One household, five members full
In fair Homewood, where we lay our scene
From busy morns break new delays
Where civil snags make civil mouths unclean
From forth the tragic flaws of these few days
A mother of three children takes the stage
The curtains raise, the mother enters
Scene 1: Uphill Both Ways
Rising early, she has the morning routine skillfully arranged to ready her family for a day of work and school. With father at work and car in the shop, her mother’s car sits in the cold, frost-tipped morning waiting to be warmed.
Children bundled and lunches packed, they prepare to load and buckle and drive.
With fogging breath, the mother discovers that the car seats and stroller have been mistakenly driven away to an early morning meeting. A few icy breaths worth of thoughts and the choice is clear. The cold walk to school, baby carried close, must begin.
Undeterred by this small flaw in an otherwise clockwork morning, she ignores it as a bad omen of things to come. Chattering away about the luck of living near school and the brisk, bracing exercise, she encourages her chilly people all the way to the school doors. With kisses for their cold noses, she sends them in and trudges back home to wait for the returned carseat.
Scene 2: The Red Suspenders
Through the day and a night and into the morning, we find the young mother pulling on striped pants and red suspenders. Circus Day has come again.
Let the audience remember that dreaded day past, when a costumed carload careened down the icy slopes of suburbia. When the mother, in the same red suspenders, clung tightly to the wheel as her children squealed and the tires slid on the incapacitating and unexpected Alabama snow.
With these memories in the forefront of her mind, and dismissing any fear of repetition, she observes her appearance in the bedroom mirror. Quite pleased with the ability to wear such garb in public – for Preschool Circus Day explains anything – she grabs her mug of coffee and wrenches open what frozen car doors she can, loading the children and heading to school.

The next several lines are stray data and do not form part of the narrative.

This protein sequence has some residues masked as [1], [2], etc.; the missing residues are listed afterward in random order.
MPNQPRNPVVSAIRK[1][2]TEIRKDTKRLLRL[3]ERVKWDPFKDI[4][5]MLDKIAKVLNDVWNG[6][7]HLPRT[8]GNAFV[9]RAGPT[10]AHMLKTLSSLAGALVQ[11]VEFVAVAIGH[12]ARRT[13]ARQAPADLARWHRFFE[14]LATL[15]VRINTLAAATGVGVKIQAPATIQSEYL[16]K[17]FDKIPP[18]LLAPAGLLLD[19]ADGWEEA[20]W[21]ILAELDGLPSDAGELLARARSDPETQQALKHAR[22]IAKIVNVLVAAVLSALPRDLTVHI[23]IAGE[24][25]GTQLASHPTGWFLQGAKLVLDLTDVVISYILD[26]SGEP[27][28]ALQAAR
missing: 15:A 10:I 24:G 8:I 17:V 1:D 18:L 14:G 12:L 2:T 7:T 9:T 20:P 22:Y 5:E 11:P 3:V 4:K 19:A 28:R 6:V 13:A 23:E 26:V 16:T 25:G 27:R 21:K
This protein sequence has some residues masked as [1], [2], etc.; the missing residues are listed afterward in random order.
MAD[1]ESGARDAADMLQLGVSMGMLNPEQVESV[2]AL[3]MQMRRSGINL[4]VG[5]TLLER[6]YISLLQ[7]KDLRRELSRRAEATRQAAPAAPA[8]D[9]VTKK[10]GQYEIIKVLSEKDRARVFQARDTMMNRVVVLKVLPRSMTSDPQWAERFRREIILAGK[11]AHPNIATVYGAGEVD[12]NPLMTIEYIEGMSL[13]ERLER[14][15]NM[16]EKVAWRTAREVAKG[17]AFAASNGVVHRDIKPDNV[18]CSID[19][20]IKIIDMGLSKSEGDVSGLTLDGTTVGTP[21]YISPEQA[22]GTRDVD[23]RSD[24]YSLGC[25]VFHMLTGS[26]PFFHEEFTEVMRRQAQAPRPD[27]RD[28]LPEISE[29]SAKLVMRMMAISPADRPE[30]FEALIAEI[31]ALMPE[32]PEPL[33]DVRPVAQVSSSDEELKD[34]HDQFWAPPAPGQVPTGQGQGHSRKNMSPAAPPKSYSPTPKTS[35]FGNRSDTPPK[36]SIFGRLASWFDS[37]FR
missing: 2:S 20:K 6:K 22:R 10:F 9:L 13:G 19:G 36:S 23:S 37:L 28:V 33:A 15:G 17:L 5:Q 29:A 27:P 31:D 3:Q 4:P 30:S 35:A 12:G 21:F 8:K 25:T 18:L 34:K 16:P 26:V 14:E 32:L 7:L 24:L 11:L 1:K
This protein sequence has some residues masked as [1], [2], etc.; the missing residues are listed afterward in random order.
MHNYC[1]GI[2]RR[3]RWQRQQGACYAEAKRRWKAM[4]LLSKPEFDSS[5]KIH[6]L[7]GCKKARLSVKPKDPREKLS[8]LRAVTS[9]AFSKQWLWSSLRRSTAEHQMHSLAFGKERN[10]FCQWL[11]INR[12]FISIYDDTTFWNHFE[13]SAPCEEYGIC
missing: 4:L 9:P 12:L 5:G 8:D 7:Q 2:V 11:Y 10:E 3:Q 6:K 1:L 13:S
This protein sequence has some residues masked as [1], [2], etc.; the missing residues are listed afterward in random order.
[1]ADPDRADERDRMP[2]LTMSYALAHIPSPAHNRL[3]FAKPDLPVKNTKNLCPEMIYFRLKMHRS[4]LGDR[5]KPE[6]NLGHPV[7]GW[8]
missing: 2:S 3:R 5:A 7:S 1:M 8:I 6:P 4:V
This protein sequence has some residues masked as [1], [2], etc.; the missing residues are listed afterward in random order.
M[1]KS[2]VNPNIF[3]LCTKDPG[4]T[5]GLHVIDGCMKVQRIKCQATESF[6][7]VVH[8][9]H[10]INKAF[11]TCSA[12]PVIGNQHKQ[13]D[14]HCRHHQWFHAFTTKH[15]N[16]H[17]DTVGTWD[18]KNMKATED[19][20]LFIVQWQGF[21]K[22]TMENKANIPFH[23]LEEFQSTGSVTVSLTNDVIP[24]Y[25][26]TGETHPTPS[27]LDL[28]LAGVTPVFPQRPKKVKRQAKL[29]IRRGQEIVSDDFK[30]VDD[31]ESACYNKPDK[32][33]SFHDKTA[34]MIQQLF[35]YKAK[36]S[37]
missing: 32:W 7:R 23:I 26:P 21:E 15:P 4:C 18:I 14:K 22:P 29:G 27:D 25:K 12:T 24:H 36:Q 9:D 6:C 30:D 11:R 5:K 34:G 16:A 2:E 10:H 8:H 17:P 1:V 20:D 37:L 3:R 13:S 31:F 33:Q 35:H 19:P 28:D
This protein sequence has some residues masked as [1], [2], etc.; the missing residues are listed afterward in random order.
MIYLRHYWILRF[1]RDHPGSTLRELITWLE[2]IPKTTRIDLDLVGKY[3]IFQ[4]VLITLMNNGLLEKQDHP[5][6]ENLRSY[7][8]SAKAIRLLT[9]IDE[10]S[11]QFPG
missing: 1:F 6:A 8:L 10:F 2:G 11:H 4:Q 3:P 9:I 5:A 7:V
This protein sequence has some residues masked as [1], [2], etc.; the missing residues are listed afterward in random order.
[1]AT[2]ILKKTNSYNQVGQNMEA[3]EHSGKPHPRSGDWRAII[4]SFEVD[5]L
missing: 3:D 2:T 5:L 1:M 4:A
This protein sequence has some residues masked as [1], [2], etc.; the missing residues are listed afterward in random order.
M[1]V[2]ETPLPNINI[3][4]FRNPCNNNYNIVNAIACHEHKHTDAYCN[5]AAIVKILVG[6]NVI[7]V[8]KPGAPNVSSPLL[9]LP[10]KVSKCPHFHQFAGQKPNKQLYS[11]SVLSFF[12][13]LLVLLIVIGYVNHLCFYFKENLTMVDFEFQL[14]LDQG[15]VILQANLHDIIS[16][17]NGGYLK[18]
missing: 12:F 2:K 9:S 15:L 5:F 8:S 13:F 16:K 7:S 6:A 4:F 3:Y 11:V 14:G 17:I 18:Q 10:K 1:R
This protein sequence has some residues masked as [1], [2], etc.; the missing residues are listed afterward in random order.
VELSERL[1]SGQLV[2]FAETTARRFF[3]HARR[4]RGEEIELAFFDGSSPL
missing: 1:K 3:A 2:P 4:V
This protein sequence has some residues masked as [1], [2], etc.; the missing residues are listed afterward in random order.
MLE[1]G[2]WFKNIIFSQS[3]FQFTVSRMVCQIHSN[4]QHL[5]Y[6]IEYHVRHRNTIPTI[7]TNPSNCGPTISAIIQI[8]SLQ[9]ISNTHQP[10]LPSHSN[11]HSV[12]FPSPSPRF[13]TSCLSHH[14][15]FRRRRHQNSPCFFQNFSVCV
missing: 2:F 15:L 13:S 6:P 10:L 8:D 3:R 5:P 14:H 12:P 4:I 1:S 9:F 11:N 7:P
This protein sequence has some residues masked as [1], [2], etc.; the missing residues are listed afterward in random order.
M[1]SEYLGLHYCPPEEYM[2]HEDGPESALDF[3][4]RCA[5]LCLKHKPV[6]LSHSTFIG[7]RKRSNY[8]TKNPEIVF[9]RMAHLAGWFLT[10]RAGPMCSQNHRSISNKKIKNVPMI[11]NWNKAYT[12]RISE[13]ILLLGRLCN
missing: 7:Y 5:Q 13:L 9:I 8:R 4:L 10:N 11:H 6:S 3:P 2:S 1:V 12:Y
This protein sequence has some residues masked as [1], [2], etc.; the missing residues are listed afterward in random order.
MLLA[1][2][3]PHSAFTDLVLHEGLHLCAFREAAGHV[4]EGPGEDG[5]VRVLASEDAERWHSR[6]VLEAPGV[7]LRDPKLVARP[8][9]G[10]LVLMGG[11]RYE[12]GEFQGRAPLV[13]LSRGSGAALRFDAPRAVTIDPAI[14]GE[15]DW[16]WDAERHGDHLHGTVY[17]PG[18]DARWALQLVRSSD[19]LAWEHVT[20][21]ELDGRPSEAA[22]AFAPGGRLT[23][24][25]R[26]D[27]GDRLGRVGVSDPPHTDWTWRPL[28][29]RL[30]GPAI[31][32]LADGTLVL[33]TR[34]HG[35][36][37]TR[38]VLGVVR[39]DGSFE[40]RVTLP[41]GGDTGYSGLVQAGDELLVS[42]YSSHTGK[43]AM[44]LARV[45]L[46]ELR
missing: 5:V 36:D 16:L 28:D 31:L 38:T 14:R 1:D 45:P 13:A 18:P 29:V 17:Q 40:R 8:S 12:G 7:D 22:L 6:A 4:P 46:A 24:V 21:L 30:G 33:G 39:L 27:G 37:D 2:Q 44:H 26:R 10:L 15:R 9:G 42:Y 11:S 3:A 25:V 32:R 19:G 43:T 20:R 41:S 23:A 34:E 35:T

Circus Day brings costumes and popcorn, cotton candy and laughter for hours at her little school, full of happy children. No snow, no ice.
At the end of the day, with lights off and doors locked, she installs her tu-tued baby in the car and pulls out of the lot. She notices the car jiggle a bit. Hmmm…. Continuing on, the jiggle worsens to a wobble. On a beautiful, scenic, sloping curve, the mother pulls off to assess the predicament.
Standing in the cold, in red shoes and red suspenders, she discovers a very flat tire. Finding refuge from the chill, she climbs back in the car, makes necessary rescue calls. She laughs, the baby plays, and they wait.
and wait. and wait. and wait.
Once the other children have been fetched from school, father arrives in answer to the distress call. As with most repairs, the tire changing encounters several troubles and delays. In one harrowing instance, the car rolls forward off the jack towards the sloping hillside, mother and baby still inside. With baby removed, the now-frozen clown-clad mother and helpful father continue to try and change the tire. In the background, one hears the older children arguing and the baby wreaking havoc in the car behind.
Spare tire on, car lowered, the mother sees that it too is half flat. With red suspenders, crossed fingers and slow driving, she makes it to the tire store. With children and father back home, the mother walks confidently into the store and explains the situation. In questionable attire and with her mother’s car, she is perhaps mistaken for a younger person rather than a weary adult, and the owner takes pity. Waiting in clown clothes, drawing a few looks, the mother is surprised to hear the owner say the tire is repaired “at no charge.”
The happy clown mother bounces into her mother’s car and home, just in the nick of time for her next adventure.
Curtains fall. Intermission begins.
Such is Life, Act 4: “An Ordinary Tragedy” part 2 to come…
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